Healthy Weight Loss Tips

Healthy Diet Tips And Much More



Eating For A Healthy Heart

Bad cholesterol or a bad diet is something we all experience at some point in time. It’s impossible to eat healthy our whole lives, even though we may try hard to do it. Eating healthy for your heart is something everyone should try to do, especially when it comes to restoring health and reducing heart attacks.

Your heart and food

We know these things for sure – a diet high in saturated fats will help raise your cholesterol, which is a risk factor for heart disease. People that are obese are more prone to heart disease. A diet high in sodium may elevate your blood pressure, leading to inflammation and even heart disease.

To help prevent heart disease and improve your health, put the tips below to good use.

Eat plenty of fish

Herring, sardines, and salmon are all excellent sources of Omega 3 essential fatty acids. Other fish are great to, although Omega 3 may help to get your cholesterol
down to a healthier level.

Choosing healthy fats and oils

Saturated fat will increase the risk of heart disease. It’s found in meat, butter, and even coconut oil. You should avoid them until your cholesterol levels are down and you are at a healthy weight. Even those that love red meats can enjoy seafood and nuts for their main sources of protein.

Monounsaturated fats such as olive oils will help you to protect your heart. Olive oil is an ideal choice for cooking, dressing, or even as a dipping sauce.

Plenty of fiber

Fiber can help you control your cholesterol. You can find fiber in whole grain roducts to help control sugar absorption as well, which will help you keep your digestive system healthy.

Choosing carbohydrates

Eating for your heart involves staying away from sugary foods such as candy, cookies, cakes, and pastries. Eating a lot of sugar isn’t good for your heart disease at all. Healthy carbohydrates involve whole grain breads, whole grain pasta, brown rice, and a lot of vegetables. You should make fruits and vegetables the main aspect of your diet.

Healthy cooking methods

Stir frying and sauteing with olive oil or canola oil are both great methods, as you shouldn’t dip your food in batter and fry it anymore. If you cook chicken, remove the skin and bake it in the oven in foil.

Instead of frying your fish you should always bake it. Steaming your vegetables can help maintain the most nutrients. You should use cream sauces or lots of butter anymore either. When you eat vegetables, try squeezing lemon juice on them or using your favorite seasonings.

As you make the proper changes to your diet, keep in mind that it takes time for them to become habits. Eating healthy is always great for your body and your lifestyle, especially when it comes to your heart and the prevention of heart disease.


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Nuts To You… Just One Way to a Healthy

Nuts To You… Just One Way to a Healthy Heart
Dr. John Rumberger

Nuts are readily available and provide a highly nutritious food. In addition to protein, carbohydrate, and fat, nuts contain many other important nutrients: fiber, vitamin E, folic acid, potassium, and magnesium. Although on some food charts you may see nuts listed in the same food category as diary products, eggs, and red meat because of the fat content, new information calls into question this designation.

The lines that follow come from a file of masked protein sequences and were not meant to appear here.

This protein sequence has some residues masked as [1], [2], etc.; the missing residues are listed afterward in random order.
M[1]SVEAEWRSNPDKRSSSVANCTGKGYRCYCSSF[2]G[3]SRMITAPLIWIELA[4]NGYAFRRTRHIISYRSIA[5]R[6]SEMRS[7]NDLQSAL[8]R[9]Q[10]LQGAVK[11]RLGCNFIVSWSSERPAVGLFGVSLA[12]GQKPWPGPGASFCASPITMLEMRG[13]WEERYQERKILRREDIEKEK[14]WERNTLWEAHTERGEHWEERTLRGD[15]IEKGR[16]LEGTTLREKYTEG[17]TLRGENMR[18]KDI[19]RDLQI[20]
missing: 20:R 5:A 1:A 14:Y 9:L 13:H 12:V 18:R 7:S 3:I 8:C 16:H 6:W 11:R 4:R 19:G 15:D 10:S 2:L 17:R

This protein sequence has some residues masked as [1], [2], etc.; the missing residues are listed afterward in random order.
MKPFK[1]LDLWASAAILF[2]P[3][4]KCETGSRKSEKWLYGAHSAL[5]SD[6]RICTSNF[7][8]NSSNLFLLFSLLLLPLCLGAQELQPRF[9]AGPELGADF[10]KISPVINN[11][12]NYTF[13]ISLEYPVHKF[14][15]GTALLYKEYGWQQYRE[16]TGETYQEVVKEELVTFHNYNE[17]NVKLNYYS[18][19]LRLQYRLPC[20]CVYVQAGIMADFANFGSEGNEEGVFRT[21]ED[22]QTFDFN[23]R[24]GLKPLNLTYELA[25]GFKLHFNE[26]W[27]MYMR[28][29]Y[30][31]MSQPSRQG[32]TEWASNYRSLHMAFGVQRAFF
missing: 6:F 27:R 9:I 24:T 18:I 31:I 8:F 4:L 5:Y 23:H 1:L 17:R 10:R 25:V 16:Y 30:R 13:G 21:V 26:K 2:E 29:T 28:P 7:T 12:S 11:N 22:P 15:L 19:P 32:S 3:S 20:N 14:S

While nuts do contain a high proportion of fat, tree nuts such as almonds, walnuts, pecans, hazel nuts, Brazil nuts, and macadamia are actually low in saturated fat. Most of the fat comes in the form of monounsaturated fats and omega-3 fatty acids, which are considered to be acceptable forms of fat that actually “reduce” the incidence of heart and vascular disease.
Several large studies have examined the relationship between the risk of heart disease and intake of omega-3 fatty acids from plant sources. In the Seventh Day Adventist Health Study researchers found that those who reported eating nuts more than four times per week had a 50% lower risk of heart disease than those who rarely ate nuts. The Nurses’ Health Study found that heart disease risk was reduced by 35% in those who ate nuts compared with those who rarely ate nuts. An addition study found that the risk of type 2 diabetes went down by nearly 1/3 in women who consumed 1/4 cup of nuts five times per week compared to those that did not eat nuts at all.
One recent study looked at almonds in particular. They examined the effects on LDL [“bad”] cholesterol values. Each person served as his own control and they were each on three different “diets”: almonds representing about 1/4 their entire daily calorie intake, OR a “handful” of almonds per day, OR a muffin [containing about the same number of calories as a “full dose” of almonds]. The LDL cholesterol went down about 10% when the subjects took a “full dose” of almonds, went down about 5% with intake of a “handful” of almonds, and did not go down at all with eating a muffin. In those with the higher “dose” of almonds, the “ratio” of bad to good cholesterol [LDL/HDL ratio] went down by 12%.
The American Heart Association (AHA) recognizes nuts [including almonds, walnuts, pecans, peanuts, macadamia, and pistachios] may help to lower your blood cholesterol and may be a very healthy “snack”. However, they also warn that they are a source of calories and should not be used to great excess in those with calorie restricted diets and that you should avoid nuts with added oils or added salt. The AHA recommends eating an overall balanced diet that is high in fruits, vegetables and whole grains, and includes low-fat [or non-fat] diary products, fish and lean meats. If you add nuts to your diet, just be sure that you don’t inadvertently add considerable total calories – despite the benefits of nuts, maintaining an ideal body weight is more important. Weight is often a simple lesson in physics – what comes in either stays [as increased pounds] or is used up for energy and metabolism [which is increased by a regular exercise program].

Disclaimer: If you are under 18, pregnant, nursing or have health problems, consult your physician before starting any weight loss plan. The information here is not intended as a substitute for medical advice. Please consult your physician before beginning any course of treatment.

About the Author

Dr. John Rumberger’s experince in the field is extensive, and includes achieving his doctorate in 1976 (Bio-Engineering/ Fluid Dynamics/ Applied Mathematics) from Ohio State University Columbus, Ohio, with a dissertation on, A Non-Linear Model of Coronary Artery Blood Flow. He has just completed his book The WAY Diet available on amazon.com or direct through the publisher at http://www.emptycanoe.com